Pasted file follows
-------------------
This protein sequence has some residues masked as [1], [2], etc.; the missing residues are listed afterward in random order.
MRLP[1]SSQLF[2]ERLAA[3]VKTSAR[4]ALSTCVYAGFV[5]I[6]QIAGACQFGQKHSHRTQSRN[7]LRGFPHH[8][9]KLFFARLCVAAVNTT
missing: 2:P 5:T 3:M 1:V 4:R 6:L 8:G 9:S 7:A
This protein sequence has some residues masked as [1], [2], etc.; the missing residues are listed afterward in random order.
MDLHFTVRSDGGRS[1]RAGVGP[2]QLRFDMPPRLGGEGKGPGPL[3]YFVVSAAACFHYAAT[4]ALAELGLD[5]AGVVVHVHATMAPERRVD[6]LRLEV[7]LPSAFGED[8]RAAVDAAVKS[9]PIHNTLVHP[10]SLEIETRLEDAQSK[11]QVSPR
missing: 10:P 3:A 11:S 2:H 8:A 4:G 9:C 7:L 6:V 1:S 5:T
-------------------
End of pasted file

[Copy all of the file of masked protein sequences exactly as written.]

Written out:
This protein sequence has some residues masked as [1], [2], etc.; the missing residues are listed afterward in random order.
MRLP[1]SSQLF[2]ERLAA[3]VKTSAR[4]ALSTCVYAGFV[5]I[6]QIAGACQFGQKHSHRTQSRN[7]LRGFPHH[8][9]KLFFARLCVAAVNTT
missing: 2:P 5:T 3:M 1:V 4:R 6:L 8:G 9:S 7:A
This protein sequence has some residues masked as [1], [2], etc.; the missing residues are listed afterward in random order.
MDLHFTVRSDGGRS[1]RAGVGP[2]QLRFDMPPRLGGEGKGPGPL[3]YFVVSAAACFHYAAT[4]ALAELGLD[5]AGVVVHVHATMAPERRVD[6]LRLEV[7]LPSAFGED[8]RAAVDAAVKS[9]PIHNTLVHP[10]SLEIETRLEDAQSK[11]QVSPR
missing: 10:P 3:A 11:S 2:H 8:A 4:G 9:C 7:L 6:V 1:S 5:T